Maine Lobstering Union suing wholesalers, claiming they stole nearly USD 2 million

Published on
December 6, 2019

The Maine Lobstering Union, the owner of wholesaler Trenton, Maine, U.S.A.-based wholesaler Lobster 207, has sued members of a family it said defrauded them of nearly USD 2 million (EUR 1.8 million).

The union, which is a division of the International Association of Machinists and Aerospace Workers, sued husband and wife Anthony D. Pettegrow and Josette G. Pettegrow, and their son, Warren Pettegrow, who served as the CEO of Lobster 207 until he was fired in April 2019, after “an internal investigation prompted by red flags reported by the company’s auditing team,” according to the union, as reported by the Ellsworth American. Interviewed by the newspaper, Pettegrow denied wrongdoing.

Warren Pettegrow become Lobster 207’s CEO as part of an agreement made between the company and the Pettegrew family involving the acquisition of the Pettegrow’s business, Trenton Bridge Lobster Pound. According to the suit, the agreement stipulated that the Pettegrows leave the wholesale business, but instead of doing so, they “embarked on a systematic scheme and pattern of racketeering activity designed to enrich themselves at Lobster 207’s expense.”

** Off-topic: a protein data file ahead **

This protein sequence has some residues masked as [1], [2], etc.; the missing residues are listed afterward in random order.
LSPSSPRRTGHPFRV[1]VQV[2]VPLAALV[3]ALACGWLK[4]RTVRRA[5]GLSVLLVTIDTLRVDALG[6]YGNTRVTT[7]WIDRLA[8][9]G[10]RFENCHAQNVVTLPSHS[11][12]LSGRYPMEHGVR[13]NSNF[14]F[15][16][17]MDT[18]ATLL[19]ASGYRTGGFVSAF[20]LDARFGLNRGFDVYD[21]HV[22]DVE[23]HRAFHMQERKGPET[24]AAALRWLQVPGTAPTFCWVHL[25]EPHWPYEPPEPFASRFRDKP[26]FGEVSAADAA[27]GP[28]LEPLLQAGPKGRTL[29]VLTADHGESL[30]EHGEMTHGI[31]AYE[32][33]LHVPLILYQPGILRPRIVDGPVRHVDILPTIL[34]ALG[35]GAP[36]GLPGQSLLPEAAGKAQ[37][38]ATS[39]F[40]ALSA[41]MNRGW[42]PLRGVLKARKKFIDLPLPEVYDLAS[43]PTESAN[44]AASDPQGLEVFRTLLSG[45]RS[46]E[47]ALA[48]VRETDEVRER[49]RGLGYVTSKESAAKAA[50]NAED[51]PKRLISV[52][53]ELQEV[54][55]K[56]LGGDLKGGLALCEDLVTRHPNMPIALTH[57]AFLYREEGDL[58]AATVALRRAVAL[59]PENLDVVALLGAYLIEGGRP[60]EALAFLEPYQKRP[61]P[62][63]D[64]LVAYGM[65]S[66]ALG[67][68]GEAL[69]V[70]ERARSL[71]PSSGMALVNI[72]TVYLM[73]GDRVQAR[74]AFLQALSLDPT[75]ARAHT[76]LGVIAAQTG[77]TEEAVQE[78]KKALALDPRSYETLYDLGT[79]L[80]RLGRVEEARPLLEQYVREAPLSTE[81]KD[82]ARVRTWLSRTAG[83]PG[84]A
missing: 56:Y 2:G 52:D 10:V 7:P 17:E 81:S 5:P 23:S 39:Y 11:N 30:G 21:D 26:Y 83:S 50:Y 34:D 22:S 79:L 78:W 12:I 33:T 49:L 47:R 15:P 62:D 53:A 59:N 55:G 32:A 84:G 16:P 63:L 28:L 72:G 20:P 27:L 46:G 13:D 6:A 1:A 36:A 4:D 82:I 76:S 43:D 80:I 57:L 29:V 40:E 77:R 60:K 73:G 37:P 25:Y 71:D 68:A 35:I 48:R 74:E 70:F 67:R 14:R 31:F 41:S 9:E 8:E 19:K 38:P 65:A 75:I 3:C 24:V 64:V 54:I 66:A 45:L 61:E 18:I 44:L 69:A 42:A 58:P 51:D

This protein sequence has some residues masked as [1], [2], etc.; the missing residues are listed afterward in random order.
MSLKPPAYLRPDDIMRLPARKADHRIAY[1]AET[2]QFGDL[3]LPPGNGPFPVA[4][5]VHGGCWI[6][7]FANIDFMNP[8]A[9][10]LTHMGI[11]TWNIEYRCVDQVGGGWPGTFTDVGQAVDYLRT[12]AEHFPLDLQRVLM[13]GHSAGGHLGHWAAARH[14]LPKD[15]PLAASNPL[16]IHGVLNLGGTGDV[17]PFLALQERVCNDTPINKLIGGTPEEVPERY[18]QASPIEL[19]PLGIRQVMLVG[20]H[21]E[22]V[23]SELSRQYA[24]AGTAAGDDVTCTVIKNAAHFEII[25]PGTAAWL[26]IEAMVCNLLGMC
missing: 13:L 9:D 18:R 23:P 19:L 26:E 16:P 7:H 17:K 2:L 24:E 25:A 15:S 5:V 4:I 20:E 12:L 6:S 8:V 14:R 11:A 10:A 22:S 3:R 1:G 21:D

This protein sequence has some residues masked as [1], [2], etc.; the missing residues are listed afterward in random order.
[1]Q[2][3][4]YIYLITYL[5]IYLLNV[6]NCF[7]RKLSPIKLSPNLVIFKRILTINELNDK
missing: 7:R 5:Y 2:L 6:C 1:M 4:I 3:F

The lawsuit accuses the Pettegrows and Stephen Peabody, the owner of the BJ Co-op in Jonesport, Maine, of submitting fraudulent invoices, embezzlement of funds from Lobster 207’s members, and stealing lobster products.

“These schemes, carried out by Warren, Anthony, Josette, Trenton Bridge, and Peabody with the assistance of certain of their long-time business associates, employed the resources and influence of Trenton Bridge and stood out against the backdrop of a systematic pattern of blatant self-dealing and deception,” the lawsuit stated. “[The Pettegrews were] able to accomplish and profit from these schemes precisely because the person Lobster 207 entrusted to conduct its union business as its CEO – Warren Pettegrow – was and remained an integral member of the enterprise. Indeed, over the course of two years, Lobster 207 paid Warren USD 374,623.54 [EUR 339,462.54] while he did little more than embezzle money and lobster products from the union and its membership.”

The complaint does not identify the exact amount of money requested by the Maine Lobstering Union as compensation, but the Portland Press Herald estimated the amount at USD 1.94 million (EUR 1.76 million), while the Bangor Daily News put the amount at between USD 1.4 million (EUR 1.27 million) and USD 2.93 million (EUR 2.65 million).

The Pettegrows and Peabody did not respond to a request for comment from the Bangor Daily News.

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